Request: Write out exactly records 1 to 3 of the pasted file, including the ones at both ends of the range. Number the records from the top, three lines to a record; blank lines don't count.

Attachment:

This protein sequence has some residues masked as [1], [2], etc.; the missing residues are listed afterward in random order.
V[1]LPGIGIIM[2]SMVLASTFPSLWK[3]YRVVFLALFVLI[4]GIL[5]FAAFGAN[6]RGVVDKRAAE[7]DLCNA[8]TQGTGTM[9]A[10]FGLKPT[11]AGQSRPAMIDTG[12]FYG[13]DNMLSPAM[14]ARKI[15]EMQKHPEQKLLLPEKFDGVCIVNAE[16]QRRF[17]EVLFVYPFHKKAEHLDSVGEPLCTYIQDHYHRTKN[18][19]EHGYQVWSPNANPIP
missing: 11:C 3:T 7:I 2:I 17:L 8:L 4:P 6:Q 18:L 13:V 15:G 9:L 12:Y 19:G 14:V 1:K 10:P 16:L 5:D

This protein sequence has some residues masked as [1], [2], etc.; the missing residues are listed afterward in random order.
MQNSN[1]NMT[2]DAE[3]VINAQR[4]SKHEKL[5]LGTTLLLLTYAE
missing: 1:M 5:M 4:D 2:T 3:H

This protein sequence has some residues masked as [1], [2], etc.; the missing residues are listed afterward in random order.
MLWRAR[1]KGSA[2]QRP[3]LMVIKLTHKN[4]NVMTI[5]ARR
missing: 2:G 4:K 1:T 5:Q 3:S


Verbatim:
This protein sequence has some residues masked as [1], [2], etc.; the missing residues are listed afterward in random order.
V[1]LPGIGIIM[2]SMVLASTFPSLWK[3]YRVVFLALFVLI[4]GIL[5]FAAFGAN[6]RGVVDKRAAE[7]DLCNA[8]TQGTGTM[9]A[10]FGLKPT[11]AGQSRPAMIDTG[12]FYG[13]DNMLSPAM[14]ARKI[15]EMQKHPEQKLLLPEKFDGVCIVNAE[16]QRRF[17]EVLFVYPFHKKAEHLDSVGEPLCTYIQDHYHRTKN[18][19]EHGYQVWSPNANPIP
missing: 11:C 3:T 7:I 2:I 17:L 8:L 4:P 6:Q 18:L 13:V 15:G 9:L 12:Y 19:G 14:V 1:K 10:P 16:L 5:D

This protein sequence has some residues masked as [1], [2], etc.; the missing residues are listed afterward in random order.
MQNSN[1]NMT[2]DAE[3]VINAQR[4]SKHEKL[5]LGTTLLLLTYAE
missing: 1:M 5:M 4:D 2:T 3:H

This protein sequence has some residues masked as [1], [2], etc.; the missing residues are listed afterward in random order.
MLWRAR[1]KGSA[2]QRP[3]LMVIKLTHKN[4]NVMTI[5]ARR
missing: 2:G 4:K 1:T 5:Q 3:S